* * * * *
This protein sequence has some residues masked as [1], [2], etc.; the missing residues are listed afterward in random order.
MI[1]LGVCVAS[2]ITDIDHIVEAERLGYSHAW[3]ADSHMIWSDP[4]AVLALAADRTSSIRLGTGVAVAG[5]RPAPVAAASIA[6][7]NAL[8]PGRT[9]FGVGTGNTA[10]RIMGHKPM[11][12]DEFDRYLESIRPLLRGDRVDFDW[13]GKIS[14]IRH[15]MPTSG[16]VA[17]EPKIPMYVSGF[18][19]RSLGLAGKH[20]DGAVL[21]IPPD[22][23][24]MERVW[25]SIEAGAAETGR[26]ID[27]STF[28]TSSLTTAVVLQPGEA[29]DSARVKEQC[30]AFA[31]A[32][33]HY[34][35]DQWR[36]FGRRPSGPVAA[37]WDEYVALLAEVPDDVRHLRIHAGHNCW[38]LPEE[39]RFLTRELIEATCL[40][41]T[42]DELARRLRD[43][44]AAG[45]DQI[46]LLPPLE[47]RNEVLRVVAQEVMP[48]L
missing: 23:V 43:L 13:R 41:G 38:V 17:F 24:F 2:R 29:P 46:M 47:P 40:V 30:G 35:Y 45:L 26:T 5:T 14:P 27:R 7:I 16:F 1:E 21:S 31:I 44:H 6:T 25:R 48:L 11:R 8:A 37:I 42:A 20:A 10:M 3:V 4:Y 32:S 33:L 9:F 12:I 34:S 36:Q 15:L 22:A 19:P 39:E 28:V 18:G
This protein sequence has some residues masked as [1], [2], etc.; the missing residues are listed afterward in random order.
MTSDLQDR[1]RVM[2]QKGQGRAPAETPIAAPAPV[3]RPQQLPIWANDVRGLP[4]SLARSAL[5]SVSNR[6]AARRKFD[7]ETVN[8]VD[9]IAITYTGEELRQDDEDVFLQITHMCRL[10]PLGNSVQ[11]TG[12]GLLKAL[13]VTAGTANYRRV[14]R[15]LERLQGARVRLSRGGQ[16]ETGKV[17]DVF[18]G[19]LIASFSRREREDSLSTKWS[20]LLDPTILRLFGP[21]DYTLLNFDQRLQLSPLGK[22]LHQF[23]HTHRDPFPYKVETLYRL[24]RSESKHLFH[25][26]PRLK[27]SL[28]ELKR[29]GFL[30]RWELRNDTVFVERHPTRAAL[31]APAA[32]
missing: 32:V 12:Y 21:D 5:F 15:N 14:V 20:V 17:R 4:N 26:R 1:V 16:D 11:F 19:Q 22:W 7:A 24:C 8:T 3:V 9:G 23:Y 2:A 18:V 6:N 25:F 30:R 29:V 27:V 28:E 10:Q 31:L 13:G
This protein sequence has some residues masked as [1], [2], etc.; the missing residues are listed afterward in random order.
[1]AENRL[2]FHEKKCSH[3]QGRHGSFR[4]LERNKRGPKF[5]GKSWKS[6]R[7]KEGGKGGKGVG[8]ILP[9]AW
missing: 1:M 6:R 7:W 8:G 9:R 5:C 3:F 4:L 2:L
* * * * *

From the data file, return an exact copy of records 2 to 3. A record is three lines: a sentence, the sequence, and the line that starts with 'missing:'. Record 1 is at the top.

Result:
This protein sequence has some residues masked as [1], [2], etc.; the missing residues are listed afterward in random order.
MTSDLQDR[1]RVM[2]QKGQGRAPAETPIAAPAPV[3]RPQQLPIWANDVRGLP[4]SLARSAL[5]SVSNR[6]AARRKFD[7]ETVN[8]VD[9]IAITYTGEELRQDDEDVFLQITHMCRL[10]PLGNSVQ[11]TG[12]GLLKAL[13]VTAGTANYRRV[14]R[15]LERLQGARVRLSRGGQ[16]ETGKV[17]DVF[18]G[19]LIASFSRREREDSLSTKWS[20]LLDPTILRLFGP[21]DYTLLNFDQRLQLSPLGK[22]LHQF[23]HTHRDPFPYKVETLYRL[24]RSESKHLFH[25][26]PRLK[27]SL[28]ELKR[29]GFL[30]RWELRNDTVFVERHPTRAAL[31]APAA[32]
missing: 32:V 12:Y 21:D 5:F 15:N 14:V 20:V 17:R 4:N 26:R 1:V 16:D 11:F 19:Q 22:W 7:A 24:C 8:T 3:V 9:G 23:Y 2:A 18:V 6:N 25:F 30:R 29:V 27:V 28:E 10:Q 31:L 13:G
This protein sequence has some residues masked as [1], [2], etc.; the missing residues are listed afterward in random order.
[1]AENRL[2]FHEKKCSH[3]QGRHGSFR[4]LERNKRGPKF[5]GKSWKS[6]R[7]KEGGKGGKGVG[8]ILP[9]AW
missing: 1:M 6:R 7:W 8:G 9:R 5:C 3:F 4:L 2:L